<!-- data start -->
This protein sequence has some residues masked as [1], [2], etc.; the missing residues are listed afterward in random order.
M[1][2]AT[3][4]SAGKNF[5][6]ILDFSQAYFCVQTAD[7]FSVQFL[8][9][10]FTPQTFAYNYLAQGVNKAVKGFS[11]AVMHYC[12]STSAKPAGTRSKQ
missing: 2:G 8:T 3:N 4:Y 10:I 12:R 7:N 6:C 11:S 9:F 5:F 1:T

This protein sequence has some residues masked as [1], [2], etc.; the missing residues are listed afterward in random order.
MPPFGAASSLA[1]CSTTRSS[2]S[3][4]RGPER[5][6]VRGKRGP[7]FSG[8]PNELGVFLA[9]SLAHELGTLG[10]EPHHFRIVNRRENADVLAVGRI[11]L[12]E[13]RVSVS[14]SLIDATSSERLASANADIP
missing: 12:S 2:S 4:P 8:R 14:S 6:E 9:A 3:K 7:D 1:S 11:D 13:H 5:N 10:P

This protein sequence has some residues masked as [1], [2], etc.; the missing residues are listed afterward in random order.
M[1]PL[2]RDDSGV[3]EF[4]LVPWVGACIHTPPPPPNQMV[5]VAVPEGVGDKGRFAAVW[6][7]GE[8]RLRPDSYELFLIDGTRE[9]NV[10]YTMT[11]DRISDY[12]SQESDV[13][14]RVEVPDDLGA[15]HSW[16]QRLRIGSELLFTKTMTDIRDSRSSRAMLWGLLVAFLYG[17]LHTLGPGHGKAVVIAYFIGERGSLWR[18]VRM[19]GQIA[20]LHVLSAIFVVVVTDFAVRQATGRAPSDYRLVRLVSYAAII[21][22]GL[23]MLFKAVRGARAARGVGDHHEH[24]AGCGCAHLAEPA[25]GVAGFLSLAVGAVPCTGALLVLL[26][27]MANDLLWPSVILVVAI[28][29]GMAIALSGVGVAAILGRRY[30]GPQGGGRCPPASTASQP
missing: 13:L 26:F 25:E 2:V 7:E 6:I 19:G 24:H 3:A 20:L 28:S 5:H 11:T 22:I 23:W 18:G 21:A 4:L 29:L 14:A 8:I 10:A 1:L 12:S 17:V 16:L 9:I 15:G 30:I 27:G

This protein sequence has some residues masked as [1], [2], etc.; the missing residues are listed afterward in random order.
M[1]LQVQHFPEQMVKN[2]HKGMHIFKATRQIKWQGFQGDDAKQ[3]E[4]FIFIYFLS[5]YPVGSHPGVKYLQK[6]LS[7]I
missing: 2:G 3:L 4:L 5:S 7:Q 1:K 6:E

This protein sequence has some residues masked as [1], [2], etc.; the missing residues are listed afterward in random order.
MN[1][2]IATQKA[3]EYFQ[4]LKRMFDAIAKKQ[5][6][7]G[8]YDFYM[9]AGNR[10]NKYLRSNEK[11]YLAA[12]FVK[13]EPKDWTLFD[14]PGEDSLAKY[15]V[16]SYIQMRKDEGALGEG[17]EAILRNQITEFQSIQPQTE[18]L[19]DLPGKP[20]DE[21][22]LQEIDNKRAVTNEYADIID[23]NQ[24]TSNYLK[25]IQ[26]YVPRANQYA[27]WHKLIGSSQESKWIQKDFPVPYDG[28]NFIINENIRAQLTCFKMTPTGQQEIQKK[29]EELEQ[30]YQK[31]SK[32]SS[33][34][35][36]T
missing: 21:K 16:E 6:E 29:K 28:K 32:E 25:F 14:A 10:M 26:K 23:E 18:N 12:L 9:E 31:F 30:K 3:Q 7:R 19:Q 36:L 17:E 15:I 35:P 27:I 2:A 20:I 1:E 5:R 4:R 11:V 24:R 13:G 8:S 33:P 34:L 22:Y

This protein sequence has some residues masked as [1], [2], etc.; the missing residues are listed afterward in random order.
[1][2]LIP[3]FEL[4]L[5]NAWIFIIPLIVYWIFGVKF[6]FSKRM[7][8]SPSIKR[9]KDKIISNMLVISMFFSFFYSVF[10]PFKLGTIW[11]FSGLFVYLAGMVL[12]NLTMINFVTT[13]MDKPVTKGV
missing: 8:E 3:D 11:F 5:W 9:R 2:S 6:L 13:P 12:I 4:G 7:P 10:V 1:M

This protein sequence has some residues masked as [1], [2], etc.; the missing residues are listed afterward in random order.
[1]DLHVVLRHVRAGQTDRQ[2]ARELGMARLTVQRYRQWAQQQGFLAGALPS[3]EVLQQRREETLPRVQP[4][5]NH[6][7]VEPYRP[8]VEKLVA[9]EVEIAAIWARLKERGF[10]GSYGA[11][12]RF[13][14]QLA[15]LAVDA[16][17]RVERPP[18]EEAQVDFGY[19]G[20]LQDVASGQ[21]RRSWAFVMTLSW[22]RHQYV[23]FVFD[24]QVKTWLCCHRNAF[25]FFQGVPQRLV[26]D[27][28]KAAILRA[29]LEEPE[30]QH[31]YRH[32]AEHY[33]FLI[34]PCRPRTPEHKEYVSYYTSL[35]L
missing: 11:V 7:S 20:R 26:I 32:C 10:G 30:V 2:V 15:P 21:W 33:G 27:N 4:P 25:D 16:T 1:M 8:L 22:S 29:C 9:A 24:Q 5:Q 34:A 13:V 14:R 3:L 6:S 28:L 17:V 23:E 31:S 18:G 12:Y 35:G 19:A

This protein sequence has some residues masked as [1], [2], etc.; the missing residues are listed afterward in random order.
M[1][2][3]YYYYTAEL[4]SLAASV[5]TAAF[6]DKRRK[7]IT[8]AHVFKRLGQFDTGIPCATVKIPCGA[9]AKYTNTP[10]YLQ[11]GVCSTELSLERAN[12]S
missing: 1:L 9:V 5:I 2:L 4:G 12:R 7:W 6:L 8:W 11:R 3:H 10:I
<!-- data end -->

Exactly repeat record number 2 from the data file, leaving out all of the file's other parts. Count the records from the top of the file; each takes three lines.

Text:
This protein sequence has some residues masked as [1], [2], etc.; the missing residues are listed afterward in random order.
MPPFGAASSLA[1]CSTTRSS[2]S[3][4]RGPER[5][6]VRGKRGP[7]FSG[8]PNELGVFLA[9]SLAHELGTLG[10]EPHHFRIVNRRENADVLAVGRI[11]L[12]E[13]RVSVS[14]SLIDATSSERLASANADIP
missing: 12:S 2:S 4:P 8:R 14:S 6:E 9:A 3:K 7:D 1:S 11:D 13:H 5:N 10:P